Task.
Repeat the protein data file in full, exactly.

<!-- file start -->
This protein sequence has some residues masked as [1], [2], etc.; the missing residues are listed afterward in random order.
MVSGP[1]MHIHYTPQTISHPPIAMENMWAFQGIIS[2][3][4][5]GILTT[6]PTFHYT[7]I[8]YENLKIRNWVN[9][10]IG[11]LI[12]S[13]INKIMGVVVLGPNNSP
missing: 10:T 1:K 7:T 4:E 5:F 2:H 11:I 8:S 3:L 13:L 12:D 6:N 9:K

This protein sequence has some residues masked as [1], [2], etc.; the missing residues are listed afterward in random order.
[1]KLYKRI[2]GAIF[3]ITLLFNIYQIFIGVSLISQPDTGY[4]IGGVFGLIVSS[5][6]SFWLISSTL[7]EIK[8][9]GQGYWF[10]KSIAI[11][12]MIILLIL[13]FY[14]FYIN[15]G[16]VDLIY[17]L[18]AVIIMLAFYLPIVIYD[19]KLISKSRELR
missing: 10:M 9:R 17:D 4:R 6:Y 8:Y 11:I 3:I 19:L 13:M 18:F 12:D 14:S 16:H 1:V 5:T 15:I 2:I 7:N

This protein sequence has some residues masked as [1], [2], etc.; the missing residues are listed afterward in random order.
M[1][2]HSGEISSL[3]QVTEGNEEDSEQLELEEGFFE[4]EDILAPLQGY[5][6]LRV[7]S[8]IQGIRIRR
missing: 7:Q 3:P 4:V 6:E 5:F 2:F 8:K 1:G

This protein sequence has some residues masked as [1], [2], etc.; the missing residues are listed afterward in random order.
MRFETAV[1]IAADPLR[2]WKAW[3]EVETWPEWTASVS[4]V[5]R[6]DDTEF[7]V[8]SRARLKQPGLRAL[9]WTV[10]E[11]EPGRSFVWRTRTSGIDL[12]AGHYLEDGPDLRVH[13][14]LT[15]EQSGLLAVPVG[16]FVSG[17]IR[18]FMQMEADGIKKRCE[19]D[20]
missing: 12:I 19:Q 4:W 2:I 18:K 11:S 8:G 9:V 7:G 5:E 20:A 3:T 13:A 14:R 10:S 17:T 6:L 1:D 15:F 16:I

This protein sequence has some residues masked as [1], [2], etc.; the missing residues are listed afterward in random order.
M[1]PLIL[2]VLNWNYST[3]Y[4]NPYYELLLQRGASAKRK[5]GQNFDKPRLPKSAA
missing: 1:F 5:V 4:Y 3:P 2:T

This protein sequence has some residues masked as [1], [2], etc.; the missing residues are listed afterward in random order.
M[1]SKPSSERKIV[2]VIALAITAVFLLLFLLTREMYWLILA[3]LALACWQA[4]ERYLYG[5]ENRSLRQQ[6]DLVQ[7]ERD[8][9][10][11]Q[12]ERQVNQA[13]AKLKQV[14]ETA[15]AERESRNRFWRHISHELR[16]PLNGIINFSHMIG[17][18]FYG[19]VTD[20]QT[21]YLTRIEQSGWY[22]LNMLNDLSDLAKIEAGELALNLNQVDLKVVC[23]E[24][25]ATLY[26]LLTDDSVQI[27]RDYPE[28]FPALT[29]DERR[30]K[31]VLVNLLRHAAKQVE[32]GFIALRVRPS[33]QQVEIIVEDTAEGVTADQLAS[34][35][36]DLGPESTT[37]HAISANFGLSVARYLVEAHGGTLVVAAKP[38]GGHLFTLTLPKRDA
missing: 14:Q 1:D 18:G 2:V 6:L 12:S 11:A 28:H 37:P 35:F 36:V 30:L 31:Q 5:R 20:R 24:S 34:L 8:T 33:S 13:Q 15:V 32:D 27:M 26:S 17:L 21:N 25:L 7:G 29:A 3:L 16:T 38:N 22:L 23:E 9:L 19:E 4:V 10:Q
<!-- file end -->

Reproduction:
This protein sequence has some residues masked as [1], [2], etc.; the missing residues are listed afterward in random order.
MVSGP[1]MHIHYTPQTISHPPIAMENMWAFQGIIS[2][3][4][5]GILTT[6]PTFHYT[7]I[8]YENLKIRNWVN[9][10]IG[11]LI[12]S[13]INKIMGVVVLGPNNSP
missing: 10:T 1:K 7:T 4:E 5:F 2:H 11:I 8:S 3:L 13:L 12:D 6:N 9:K

This protein sequence has some residues masked as [1], [2], etc.; the missing residues are listed afterward in random order.
[1]KLYKRI[2]GAIF[3]ITLLFNIYQIFIGVSLISQPDTGY[4]IGGVFGLIVSS[5][6]SFWLISSTL[7]EIK[8][9]GQGYWF[10]KSIAI[11][12]MIILLIL[13]FY[14]FYIN[15]G[16]VDLIY[17]L[18]AVIIMLAFYLPIVIYD[19]KLISKSRELR
missing: 10:M 9:R 17:D 4:R 6:Y 8:Y 11:I 3:I 19:L 13:M 18:F 12:D 14:S 16:H 1:V 5:T 15:I 2:I 7:N

This protein sequence has some residues masked as [1], [2], etc.; the missing residues are listed afterward in random order.
M[1][2]HSGEISSL[3]QVTEGNEEDSEQLELEEGFFE[4]EDILAPLQGY[5][6]LRV[7]S[8]IQGIRIRR
missing: 7:Q 3:P 4:V 6:E 5:F 2:F 8:K 1:G

This protein sequence has some residues masked as [1], [2], etc.; the missing residues are listed afterward in random order.
MRFETAV[1]IAADPLR[2]WKAW[3]EVETWPEWTASVS[4]V[5]R[6]DDTEF[7]V[8]SRARLKQPGLRAL[9]WTV[10]E[11]EPGRSFVWRTRTSGIDL[12]AGHYLEDGPDLRVH[13][14]LT[15]EQSGLLAVPVG[16]FVSG[17]IR[18]FMQMEADGIKKRCE[19]D[20]
missing: 12:I 19:Q 4:W 2:I 18:K 11:S 8:G 9:V 7:G 5:E 20:A 3:T 13:A 14:R 10:S 17:T 6:L 1:D 15:F 16:I

This protein sequence has some residues masked as [1], [2], etc.; the missing residues are listed afterward in random order.
M[1]PLIL[2]VLNWNYST[3]Y[4]NPYYELLLQRGASAKRK[5]GQNFDKPRLPKSAA
missing: 1:F 5:V 4:Y 3:P 2:T

This protein sequence has some residues masked as [1], [2], etc.; the missing residues are listed afterward in random order.
M[1]SKPSSERKIV[2]VIALAITAVFLLLFLLTREMYWLILA[3]LALACWQA[4]ERYLYG[5]ENRSLRQQ[6]DLVQ[7]ERD[8][9][10][11]Q[12]ERQVNQA[13]AKLKQV[14]ETA[15]AERESRNRFWRHISHELR[16]PLNGIINFSHMIG[17][18]FYG[19]VTD[20]QT[21]YLTRIEQSGWY[22]LNMLNDLSDLAKIEAGELALNLNQVDLKVVC[23]E[24][25]ATLY[26]LLTDDSVQI[27]RDYPE[28]FPALT[29]DERR[30]K[31]VLVNLLRHAAKQVE[32]GFIALRVRPS[33]QQVEIIVEDTAEGVTADQLAS[34][35][36]DLGPESTT[37]HAISANFGLSVARYLVEAHGGTLVVAAKP[38]GGHLFTLTLPKRDA
missing: 14:Q 1:D 18:G 2:V 6:L 12:S 11:A 28:H 37:P 35:F 36:V 30:L 31:Q 5:R 20:R 24:S 34:L 8:T 33:S 13:Q 15:V 32:D 27:M 26:S 17:L 21:N 25:L 7:G 29:A 3:L 16:T 38:N 22:L 23:E 9:L 19:E 4:V 10:Q